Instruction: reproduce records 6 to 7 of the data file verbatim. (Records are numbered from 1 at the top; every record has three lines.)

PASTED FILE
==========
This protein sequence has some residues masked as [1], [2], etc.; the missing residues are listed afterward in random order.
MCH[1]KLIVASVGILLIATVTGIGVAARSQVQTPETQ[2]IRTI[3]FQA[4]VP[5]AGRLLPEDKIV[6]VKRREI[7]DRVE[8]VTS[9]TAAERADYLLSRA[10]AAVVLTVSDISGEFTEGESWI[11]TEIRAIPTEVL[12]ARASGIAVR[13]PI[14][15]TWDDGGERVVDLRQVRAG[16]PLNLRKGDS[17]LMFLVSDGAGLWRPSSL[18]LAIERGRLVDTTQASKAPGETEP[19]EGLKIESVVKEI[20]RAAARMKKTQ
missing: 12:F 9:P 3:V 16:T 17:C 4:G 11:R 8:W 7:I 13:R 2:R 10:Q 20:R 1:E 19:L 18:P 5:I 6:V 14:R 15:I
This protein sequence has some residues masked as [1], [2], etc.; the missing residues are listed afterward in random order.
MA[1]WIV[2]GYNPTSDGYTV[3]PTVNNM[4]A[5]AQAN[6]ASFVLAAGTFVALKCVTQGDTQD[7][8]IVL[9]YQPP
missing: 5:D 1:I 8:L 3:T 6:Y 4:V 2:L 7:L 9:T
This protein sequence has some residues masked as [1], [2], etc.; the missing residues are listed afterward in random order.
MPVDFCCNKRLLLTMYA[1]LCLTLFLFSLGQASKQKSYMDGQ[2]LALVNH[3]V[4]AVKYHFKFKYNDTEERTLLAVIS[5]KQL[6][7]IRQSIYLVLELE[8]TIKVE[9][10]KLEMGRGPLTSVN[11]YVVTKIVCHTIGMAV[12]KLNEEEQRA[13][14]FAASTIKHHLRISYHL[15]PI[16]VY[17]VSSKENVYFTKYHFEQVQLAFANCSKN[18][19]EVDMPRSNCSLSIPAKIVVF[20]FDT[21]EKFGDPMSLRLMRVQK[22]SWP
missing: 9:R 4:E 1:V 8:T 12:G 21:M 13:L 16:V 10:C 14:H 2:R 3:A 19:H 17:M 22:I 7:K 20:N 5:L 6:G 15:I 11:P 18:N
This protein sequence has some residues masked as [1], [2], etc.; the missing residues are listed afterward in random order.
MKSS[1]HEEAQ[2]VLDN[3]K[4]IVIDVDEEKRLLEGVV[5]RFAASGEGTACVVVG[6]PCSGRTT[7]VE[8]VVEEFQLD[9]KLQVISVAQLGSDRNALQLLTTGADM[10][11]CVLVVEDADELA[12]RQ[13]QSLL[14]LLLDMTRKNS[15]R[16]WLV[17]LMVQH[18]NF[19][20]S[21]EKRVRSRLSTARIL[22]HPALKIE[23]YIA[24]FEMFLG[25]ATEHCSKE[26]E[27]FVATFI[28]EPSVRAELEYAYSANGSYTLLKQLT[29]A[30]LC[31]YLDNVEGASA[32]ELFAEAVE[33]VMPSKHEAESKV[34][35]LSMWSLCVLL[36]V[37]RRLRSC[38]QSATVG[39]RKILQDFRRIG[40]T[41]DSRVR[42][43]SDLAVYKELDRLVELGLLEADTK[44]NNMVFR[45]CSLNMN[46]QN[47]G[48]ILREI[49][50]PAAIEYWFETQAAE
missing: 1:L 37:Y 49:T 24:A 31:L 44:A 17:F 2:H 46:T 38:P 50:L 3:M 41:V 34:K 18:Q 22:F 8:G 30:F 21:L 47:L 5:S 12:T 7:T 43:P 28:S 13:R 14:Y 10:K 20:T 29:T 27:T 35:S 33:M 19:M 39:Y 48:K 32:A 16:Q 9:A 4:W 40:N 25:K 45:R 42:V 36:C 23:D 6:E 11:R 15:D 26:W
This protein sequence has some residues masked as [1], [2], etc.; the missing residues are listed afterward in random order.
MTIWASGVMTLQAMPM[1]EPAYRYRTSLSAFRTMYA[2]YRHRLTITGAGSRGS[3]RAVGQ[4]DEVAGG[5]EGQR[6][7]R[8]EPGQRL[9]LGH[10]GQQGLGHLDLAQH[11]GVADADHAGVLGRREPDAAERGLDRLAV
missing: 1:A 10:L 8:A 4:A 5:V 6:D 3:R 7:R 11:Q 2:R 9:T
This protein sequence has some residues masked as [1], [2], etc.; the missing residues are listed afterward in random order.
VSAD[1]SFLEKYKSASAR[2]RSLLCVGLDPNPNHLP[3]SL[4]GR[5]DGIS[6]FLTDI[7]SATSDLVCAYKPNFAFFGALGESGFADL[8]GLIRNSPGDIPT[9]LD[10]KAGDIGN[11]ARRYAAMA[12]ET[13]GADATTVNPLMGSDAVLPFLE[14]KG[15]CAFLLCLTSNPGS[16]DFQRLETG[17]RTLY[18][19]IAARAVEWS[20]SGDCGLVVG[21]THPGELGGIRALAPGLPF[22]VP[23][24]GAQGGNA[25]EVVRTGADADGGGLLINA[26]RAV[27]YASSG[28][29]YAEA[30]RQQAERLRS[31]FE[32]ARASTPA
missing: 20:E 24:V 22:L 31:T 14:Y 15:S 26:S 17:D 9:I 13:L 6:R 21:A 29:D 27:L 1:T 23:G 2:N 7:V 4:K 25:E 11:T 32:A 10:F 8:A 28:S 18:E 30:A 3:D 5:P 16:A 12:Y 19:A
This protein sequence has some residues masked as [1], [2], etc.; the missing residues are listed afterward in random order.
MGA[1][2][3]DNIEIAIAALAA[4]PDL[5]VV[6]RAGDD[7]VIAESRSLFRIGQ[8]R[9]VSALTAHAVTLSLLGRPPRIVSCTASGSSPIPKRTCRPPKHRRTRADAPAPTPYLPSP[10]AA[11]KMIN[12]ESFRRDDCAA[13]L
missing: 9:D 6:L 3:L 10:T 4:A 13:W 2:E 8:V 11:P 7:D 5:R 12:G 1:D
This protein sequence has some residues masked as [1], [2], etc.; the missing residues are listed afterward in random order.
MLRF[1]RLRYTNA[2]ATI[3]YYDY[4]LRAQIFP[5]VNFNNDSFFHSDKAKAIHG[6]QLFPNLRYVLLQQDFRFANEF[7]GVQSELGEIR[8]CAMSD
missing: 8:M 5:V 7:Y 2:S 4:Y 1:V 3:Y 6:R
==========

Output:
This protein sequence has some residues masked as [1], [2], etc.; the missing residues are listed afterward in random order.
VSAD[1]SFLEKYKSASAR[2]RSLLCVGLDPNPNHLP[3]SL[4]GR[5]DGIS[6]FLTDI[7]SATSDLVCAYKPNFAFFGALGESGFADL[8]GLIRNSPGDIPT[9]LD[10]KAGDIGN[11]ARRYAAMA[12]ET[13]GADATTVNPLMGSDAVLPFLE[14]KG[15]CAFLLCLTSNPGS[16]DFQRLETG[17]RTLY[18][19]IAARAVEWS[20]SGDCGLVVG[21]THPGELGGIRALAPGLPF[22]VP[23][24]GAQGGNA[25]EVVRTGADADGGGLLINA[26]RAV[27]YASSG[28][29]YAEA[30]RQQAERLRS[31]FE[32]ARASTPA
missing: 20:E 24:V 22:L 31:T 14:Y 15:S 26:S 17:D 9:I 13:L 6:R 21:A 29:D 27:L 1:T 23:G 2:N 7:V 4:K 25:E 11:T 32:A 10:F 8:A 28:S 18:E 30:A 3:D 5:P 16:A 12:Y 19:A
This protein sequence has some residues masked as [1], [2], etc.; the missing residues are listed afterward in random order.
MGA[1][2][3]DNIEIAIAALAA[4]PDL[5]VV[6]RAGDD[7]VIAESRSLFRIGQ[8]R[9]VSALTAHAVTLSLLGRPPRIVSCTASGSSPIPKRTCRPPKHRRTRADAPAPTPYLPSP[10]AA[11]KMIN[12]ESFRRDDCAA[13]L
missing: 9:D 6:L 3:L 10:T 4:A 13:W 2:E 8:V 11:P 7:D 5:R 12:G 1:D